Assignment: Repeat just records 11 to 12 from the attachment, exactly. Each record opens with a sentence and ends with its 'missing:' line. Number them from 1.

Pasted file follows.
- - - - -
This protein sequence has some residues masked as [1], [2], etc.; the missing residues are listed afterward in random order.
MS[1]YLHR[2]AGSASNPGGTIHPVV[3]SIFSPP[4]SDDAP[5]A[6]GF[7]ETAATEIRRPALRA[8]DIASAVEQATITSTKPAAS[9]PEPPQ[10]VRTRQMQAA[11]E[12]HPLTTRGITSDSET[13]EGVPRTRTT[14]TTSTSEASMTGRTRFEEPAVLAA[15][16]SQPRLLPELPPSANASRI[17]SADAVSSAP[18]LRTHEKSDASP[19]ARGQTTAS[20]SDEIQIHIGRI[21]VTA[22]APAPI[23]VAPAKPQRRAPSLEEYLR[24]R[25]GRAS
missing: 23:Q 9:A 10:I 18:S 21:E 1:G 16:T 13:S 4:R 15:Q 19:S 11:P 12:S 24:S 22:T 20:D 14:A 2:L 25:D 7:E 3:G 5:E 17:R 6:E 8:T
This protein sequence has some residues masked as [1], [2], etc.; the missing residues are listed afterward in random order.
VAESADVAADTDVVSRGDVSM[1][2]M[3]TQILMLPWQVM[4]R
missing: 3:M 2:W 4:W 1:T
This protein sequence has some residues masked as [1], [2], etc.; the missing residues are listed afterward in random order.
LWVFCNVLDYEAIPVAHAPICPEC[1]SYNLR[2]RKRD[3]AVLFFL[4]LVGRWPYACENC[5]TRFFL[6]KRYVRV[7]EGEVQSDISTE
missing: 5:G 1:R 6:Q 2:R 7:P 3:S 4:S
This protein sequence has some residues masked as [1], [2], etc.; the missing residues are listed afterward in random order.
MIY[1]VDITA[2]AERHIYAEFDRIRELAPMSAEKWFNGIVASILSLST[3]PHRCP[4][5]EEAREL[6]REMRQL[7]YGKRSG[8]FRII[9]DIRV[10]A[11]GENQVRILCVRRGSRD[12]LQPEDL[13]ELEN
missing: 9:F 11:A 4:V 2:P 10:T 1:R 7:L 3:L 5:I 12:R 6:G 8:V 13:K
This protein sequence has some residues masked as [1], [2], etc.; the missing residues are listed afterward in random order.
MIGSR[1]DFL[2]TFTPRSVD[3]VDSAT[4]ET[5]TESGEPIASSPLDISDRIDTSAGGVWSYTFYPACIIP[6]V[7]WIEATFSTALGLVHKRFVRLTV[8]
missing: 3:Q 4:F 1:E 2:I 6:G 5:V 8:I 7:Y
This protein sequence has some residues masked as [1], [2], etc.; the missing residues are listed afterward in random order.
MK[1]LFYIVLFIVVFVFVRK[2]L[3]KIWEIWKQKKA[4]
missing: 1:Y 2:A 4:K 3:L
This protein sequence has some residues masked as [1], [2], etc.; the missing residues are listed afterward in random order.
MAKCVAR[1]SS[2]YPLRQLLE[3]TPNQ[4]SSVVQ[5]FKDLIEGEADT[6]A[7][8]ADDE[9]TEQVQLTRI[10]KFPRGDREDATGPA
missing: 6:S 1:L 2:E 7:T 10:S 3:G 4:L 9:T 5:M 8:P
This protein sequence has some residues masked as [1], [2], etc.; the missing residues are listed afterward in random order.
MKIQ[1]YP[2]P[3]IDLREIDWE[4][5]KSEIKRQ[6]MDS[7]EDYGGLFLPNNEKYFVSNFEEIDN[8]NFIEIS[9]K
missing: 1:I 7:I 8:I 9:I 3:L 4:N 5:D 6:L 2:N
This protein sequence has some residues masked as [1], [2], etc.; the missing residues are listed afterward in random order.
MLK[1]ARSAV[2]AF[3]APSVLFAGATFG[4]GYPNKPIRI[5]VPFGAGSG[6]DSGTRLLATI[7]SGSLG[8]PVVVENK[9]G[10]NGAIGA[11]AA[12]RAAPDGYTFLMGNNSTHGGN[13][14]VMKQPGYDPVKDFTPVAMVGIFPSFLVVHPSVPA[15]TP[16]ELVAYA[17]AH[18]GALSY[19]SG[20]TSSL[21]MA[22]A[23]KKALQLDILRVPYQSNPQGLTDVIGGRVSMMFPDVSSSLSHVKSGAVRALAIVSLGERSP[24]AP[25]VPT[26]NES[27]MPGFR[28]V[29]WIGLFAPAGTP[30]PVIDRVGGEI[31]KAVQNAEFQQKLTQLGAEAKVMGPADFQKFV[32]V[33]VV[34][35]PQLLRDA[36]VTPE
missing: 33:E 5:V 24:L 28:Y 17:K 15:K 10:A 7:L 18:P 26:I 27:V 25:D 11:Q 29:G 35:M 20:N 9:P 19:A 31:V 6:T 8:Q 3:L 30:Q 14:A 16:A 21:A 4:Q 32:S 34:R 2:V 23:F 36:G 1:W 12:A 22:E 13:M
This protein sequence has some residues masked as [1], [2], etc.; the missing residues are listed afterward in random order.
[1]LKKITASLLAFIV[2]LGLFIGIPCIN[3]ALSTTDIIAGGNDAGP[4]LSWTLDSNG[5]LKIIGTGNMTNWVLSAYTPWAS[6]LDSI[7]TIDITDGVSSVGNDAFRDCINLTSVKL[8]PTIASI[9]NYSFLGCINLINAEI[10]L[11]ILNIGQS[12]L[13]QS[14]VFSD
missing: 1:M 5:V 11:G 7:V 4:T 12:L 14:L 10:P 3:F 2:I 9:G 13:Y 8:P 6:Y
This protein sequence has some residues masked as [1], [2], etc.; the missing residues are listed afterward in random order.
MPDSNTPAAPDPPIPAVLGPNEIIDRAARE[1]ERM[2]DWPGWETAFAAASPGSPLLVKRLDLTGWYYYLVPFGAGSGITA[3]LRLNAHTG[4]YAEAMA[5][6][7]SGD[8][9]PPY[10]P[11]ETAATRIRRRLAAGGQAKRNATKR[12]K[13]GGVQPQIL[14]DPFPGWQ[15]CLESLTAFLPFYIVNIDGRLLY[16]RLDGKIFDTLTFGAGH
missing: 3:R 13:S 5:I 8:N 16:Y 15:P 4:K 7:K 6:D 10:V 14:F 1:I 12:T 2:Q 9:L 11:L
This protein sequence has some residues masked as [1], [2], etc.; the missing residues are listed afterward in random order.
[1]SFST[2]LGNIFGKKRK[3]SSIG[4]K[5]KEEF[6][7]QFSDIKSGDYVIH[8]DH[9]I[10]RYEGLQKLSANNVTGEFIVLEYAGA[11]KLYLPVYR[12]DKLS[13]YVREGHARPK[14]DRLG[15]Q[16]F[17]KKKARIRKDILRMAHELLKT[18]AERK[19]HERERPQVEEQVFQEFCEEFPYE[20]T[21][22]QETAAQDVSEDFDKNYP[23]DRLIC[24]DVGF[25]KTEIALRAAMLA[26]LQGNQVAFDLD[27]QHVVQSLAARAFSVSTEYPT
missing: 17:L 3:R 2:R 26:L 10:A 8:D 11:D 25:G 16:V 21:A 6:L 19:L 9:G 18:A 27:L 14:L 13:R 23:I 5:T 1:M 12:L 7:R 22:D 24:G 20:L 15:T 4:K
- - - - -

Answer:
This protein sequence has some residues masked as [1], [2], etc.; the missing residues are listed afterward in random order.
MPDSNTPAAPDPPIPAVLGPNEIIDRAARE[1]ERM[2]DWPGWETAFAAASPGSPLLVKRLDLTGWYYYLVPFGAGSGITA[3]LRLNAHTG[4]YAEAMA[5][6][7]SGD[8][9]PPY[10]P[11]ETAATRIRRRLAAGGQAKRNATKR[12]K[13]GGVQPQIL[14]DPFPGWQ[15]CLESLTAFLPFYIVNIDGRLLY[16]RLDGKIFDTLTFGAGH
missing: 3:R 13:S 5:I 8:N 16:Y 15:P 4:K 7:K 6:D 10:V 14:F 1:I 12:T 2:Q 9:L 11:L
This protein sequence has some residues masked as [1], [2], etc.; the missing residues are listed afterward in random order.
[1]SFST[2]LGNIFGKKRK[3]SSIG[4]K[5]KEEF[6][7]QFSDIKSGDYVIH[8]DH[9]I[10]RYEGLQKLSANNVTGEFIVLEYAGA[11]KLYLPVYR[12]DKLS[13]YVREGHARPK[14]DRLG[15]Q[16]F[17]KKKARIRKDILRMAHELLKT[18]AERK[19]HERERPQVEEQVFQEFCEEFPYE[20]T[21][22]QETAAQDVSEDFDKNYP[23]DRLIC[24]DVGF[25]KTEIALRAAMLA[26]LQGNQVAFDLD[27]QHVVQSLAARAFSVSTEYPT
missing: 17:L 3:R 2:R 26:L 10:A 8:D 11:D 25:G 16:V 21:A 6:L 19:L 9:G 18:A 27:L 14:L 13:R 23:I 5:T 1:M 12:L 7:R 22:D 24:G 20:L 15:T 4:K